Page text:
Systemic Risk Analyses for Potential Impacts of Onshore Unconventional Oil and Gas Development on Public Health and the Environment: A Critical Review

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Science of the Total Environment



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Environmental and public health risks related to onshore unconventional oil and gas development (OUOGD) continue to be at the center of public concerns and policy discussions. Our work fills a research gap by critically reviewing the feasibility of applying systemic causation models to assess environmental and public health risks associated with OUOGD and provides a catalyst for future research. Our primary objectives are to further the conceptual OUOGD process model and increase stakeholder awareness of useful systemic risk assessment tools for deliberating, communicating, and managing potential hazards. After examining popular linear and systemic risk assessment methods, benefits, and limitations, we critically assess the value of systemic techniques in OUOGD. A three-level process model (field development, pad-well, and well-phase) is synthesized from incomplete models found in the literature. The Systems-Theoretic Accident Model and Process (STAMP) is applied to elucidate a general risk control structure from diverse and multi-disciplinary references. Using this abstraction, we highlight the importance of leveraging systemic analysis approaches for environmental and public health risk management in OUOGD. The increasing significance of these methods given the adoption of new digital technology (e.g., drones, robotics, big data analytics, artificial intelligence, internet of things) to decision-making is evident. We recommend that researchers and practitioners (i.e., companies and regulators) thoughtfully embrace systemic risk analyses in their work to enhance the associated body of knowledge for understanding and preventing OUOGD accidents with potential impacts on public health and the environment.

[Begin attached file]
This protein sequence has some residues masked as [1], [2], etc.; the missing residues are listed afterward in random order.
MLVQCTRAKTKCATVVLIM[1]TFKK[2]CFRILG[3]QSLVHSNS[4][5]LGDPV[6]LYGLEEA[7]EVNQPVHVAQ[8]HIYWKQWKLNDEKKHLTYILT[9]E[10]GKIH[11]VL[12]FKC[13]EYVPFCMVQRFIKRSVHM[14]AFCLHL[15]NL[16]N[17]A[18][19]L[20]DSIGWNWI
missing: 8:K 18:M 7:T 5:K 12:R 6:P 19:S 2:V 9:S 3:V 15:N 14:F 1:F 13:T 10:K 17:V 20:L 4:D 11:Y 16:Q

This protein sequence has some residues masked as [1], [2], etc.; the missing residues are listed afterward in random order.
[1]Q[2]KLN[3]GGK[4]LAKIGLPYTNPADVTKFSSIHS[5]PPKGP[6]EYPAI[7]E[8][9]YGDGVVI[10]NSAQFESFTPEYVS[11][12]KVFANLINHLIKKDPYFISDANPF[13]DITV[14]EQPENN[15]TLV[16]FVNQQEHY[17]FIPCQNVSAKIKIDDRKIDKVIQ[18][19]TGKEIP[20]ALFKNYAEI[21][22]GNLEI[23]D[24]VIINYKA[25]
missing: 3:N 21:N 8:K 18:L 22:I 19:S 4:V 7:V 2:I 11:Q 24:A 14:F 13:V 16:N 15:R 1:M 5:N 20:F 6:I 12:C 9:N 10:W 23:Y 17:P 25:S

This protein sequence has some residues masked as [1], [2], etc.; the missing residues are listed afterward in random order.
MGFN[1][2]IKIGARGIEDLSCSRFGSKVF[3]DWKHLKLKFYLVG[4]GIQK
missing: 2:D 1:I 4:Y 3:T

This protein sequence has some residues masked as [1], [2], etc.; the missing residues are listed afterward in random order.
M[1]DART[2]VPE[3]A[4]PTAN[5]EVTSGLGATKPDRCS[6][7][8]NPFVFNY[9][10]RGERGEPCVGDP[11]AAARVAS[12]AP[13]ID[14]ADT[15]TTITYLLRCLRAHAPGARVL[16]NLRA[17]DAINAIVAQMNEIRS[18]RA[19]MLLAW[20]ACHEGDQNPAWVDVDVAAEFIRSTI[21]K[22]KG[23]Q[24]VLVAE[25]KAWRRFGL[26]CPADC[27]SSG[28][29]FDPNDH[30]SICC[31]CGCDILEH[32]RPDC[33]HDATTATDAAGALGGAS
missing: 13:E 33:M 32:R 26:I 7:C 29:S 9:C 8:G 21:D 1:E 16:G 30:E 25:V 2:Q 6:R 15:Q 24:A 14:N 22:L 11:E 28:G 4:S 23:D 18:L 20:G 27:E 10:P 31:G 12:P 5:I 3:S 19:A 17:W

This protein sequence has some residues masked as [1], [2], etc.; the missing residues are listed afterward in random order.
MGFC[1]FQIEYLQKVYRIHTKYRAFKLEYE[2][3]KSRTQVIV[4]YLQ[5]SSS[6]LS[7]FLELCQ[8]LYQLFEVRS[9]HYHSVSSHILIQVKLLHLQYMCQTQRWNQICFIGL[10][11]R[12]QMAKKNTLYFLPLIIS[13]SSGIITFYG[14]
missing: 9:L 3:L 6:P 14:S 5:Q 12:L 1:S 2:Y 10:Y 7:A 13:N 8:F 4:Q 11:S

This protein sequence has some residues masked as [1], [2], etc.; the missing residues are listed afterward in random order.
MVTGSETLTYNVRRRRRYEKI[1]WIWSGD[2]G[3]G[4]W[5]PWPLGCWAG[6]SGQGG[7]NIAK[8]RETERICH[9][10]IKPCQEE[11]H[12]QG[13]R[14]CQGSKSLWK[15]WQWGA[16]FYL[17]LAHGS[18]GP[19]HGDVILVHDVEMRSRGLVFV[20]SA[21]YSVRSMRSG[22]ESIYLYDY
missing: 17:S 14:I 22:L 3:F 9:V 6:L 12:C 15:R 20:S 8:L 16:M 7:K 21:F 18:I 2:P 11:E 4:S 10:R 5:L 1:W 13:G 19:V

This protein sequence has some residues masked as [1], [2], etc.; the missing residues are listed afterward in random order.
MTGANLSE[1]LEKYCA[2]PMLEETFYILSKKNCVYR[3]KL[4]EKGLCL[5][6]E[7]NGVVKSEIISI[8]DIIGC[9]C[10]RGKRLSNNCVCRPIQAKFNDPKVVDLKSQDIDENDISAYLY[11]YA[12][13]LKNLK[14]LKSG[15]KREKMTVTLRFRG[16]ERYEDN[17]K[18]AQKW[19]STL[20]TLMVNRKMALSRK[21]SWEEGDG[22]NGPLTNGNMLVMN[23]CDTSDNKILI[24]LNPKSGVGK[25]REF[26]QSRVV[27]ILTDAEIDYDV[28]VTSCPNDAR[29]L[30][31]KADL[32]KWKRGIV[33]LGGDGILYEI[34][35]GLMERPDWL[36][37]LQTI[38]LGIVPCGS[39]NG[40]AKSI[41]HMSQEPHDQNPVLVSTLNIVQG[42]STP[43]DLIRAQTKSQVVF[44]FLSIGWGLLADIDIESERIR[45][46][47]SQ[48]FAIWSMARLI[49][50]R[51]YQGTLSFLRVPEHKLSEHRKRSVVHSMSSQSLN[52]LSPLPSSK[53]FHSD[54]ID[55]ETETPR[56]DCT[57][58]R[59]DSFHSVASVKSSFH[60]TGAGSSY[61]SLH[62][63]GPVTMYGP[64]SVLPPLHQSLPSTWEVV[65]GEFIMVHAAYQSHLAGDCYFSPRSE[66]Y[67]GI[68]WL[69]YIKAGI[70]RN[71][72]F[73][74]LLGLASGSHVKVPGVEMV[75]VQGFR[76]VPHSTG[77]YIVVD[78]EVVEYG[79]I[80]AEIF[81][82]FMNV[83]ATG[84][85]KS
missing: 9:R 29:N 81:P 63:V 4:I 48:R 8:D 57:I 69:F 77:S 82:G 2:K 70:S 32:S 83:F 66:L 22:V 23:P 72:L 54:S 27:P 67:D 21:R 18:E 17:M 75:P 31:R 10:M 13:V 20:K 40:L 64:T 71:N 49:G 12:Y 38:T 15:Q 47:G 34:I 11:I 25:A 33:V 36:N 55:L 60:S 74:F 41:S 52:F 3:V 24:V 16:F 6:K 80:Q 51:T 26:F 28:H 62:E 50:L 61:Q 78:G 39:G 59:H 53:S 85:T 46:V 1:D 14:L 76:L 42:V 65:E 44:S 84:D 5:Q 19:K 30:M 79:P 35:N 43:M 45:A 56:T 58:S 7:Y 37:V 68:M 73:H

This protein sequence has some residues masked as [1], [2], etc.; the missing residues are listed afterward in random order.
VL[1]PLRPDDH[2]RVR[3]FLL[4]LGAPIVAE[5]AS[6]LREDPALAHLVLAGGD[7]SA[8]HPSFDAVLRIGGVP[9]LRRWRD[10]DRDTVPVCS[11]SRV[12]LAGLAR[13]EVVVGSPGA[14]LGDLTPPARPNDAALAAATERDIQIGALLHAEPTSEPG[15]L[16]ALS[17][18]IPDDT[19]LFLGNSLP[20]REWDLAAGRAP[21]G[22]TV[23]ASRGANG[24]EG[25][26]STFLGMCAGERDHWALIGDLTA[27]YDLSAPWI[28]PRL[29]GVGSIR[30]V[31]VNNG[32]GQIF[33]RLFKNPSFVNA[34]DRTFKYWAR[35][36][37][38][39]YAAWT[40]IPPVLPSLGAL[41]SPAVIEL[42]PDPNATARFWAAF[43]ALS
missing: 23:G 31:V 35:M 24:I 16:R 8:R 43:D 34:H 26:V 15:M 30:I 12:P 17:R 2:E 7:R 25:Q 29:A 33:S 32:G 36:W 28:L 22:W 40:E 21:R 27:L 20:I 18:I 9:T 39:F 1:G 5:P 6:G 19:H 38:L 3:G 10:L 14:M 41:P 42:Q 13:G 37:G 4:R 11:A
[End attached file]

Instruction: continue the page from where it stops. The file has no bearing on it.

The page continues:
Risk governance; Risk management; Decision science; Systems theory; Control theory; Hydraulic fracturing


Environmental Engineering | Oil, Gas, and Energy | Public Health



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